•And defined pitching on various occasions as a form of "sexual expression," the true essence of "Aikido—you know, self-defense" and "my own territorial imperative. That's from Robert Ardrey. Or Agatha Christie. I forget which."
This zaniness has been readily accepted in places like Cambridge, Charley's Eating and Drinking Saloon and the bleachers at Fenway, where Lee met his best friend, Mike Mulkern, who, Lee says, "used to be one of those great dope-smoking radicals who got amnesia a lot." Mulkern presented himself as a human goalpost for Lee's bubble-gum-wad field-goal tries from the bullpen.
Moreover, Lee's easy manner, sparkling green eyes and aging-beach-boy looks always have gone over with the ladies. Witness the young thing who breathlessly approached him the other day saying, "Bill? That letter you got? About the term paper? The term paper 'A Love Story—Bill Lee'? It was from me."
Other observers have not been so enamored. Clif Keane and Larry Claflin are two veteran reporters with rather rigid beliefs about how baseball players should look and act. Their radio talk show, Clif and Claf, is a popular nighttime entertainment in New England, and the two have waged a campaign to rid the region of Lee almost since he originally toed the Fenway rubber. Teammates say Lee rescued Claflin once by stepping in where others feared to tread when former Red Sox Pitcher Gary Peters was ready to rearrange Claflin's face in a Detroit bar. Keane, however, has no such reasons for restraint when criticizing Lee on the air.
"Imbecile," "goon-head" and "drug addict" are some of Keane's milder descriptions of Lee. When Keane questioned how Lee's wife and family could put up with his nocturnal meanderings, Lee came close to filing a lawsuit. "The guy is on flea powder or angel dust," Keane will rant in the press box. "Did Lee get a cortisone shot in the shoulder or in the head?" he loudly asked Red Sox General Manager Sullivan at the June press conference after Lee left on his 24-hour sabbatical. "If this team has any class you'll tell him to shove it."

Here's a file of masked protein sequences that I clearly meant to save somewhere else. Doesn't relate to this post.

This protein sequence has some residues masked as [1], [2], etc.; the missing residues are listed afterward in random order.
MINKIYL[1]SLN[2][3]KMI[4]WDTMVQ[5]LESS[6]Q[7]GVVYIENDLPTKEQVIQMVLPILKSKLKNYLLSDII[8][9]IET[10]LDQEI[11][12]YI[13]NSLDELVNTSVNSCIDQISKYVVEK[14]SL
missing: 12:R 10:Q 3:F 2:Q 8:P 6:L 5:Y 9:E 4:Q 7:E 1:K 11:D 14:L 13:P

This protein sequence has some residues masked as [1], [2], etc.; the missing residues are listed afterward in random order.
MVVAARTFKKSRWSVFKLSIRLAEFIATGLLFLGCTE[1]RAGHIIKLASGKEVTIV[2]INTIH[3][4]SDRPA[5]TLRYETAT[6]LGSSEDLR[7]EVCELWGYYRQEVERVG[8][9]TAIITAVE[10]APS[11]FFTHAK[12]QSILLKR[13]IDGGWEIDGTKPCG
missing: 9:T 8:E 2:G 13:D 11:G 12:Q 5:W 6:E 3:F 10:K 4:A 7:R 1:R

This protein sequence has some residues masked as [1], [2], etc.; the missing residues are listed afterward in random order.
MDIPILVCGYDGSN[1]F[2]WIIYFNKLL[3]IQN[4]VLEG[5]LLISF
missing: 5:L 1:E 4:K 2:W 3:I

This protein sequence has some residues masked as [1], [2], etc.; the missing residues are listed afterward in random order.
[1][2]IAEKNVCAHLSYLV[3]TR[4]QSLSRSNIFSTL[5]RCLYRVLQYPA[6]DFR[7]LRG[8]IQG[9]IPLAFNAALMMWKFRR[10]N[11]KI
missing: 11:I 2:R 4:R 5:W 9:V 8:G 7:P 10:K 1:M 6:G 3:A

George Kimball, a tattooed, irreverent representative of the local journal most closely aligned with Lee's style, the underground The Boston Phoenix, makes an important distinction between Lee's fanatical friends and fanatical foes. "Nobody who can count doesn't like Bill Lee," Kimball says.
Now wait. Fisk has argued vehemently and publicly with Lee on the mound. When he was with the Sox, Reggie Smith beat up on the pitcher. In the Puerto Rico winter league, Lee was jumped by Catcher Ellie Rodriguez and Rodriguez' cousin and brother—one of whom reportedly carried a knife. The assault was in retaliation for Lee's one-punch knockout of Ellie in an earlier encounter. Lee suffered no knife wounds against the Rodriguez tag team, but he was urged to contact a dentist immediately.
Then there are the Yankees. On the night of May 20, 1976, while backing up home plate in Yankee Stadium, Lee unwisely took part in a full-scale rumble, the results of which nearly cost him his left arm, not to mention his career. While trying to prevent the Yankees' Otto Velez from joining the fray, Lee was punched by Mickey Rivers, and then grabbed from behind by Graig Nettles and heaved to the ground on his shoulder. At that point, films show, Rivers pounded away at Lee under a mountain of bodies. When Lee finally was able to get up and throw a punch, his arm was shot. Nonetheless, he went after Nettles, who opened up with both fists, and Lee was hammered into a bloody pulp.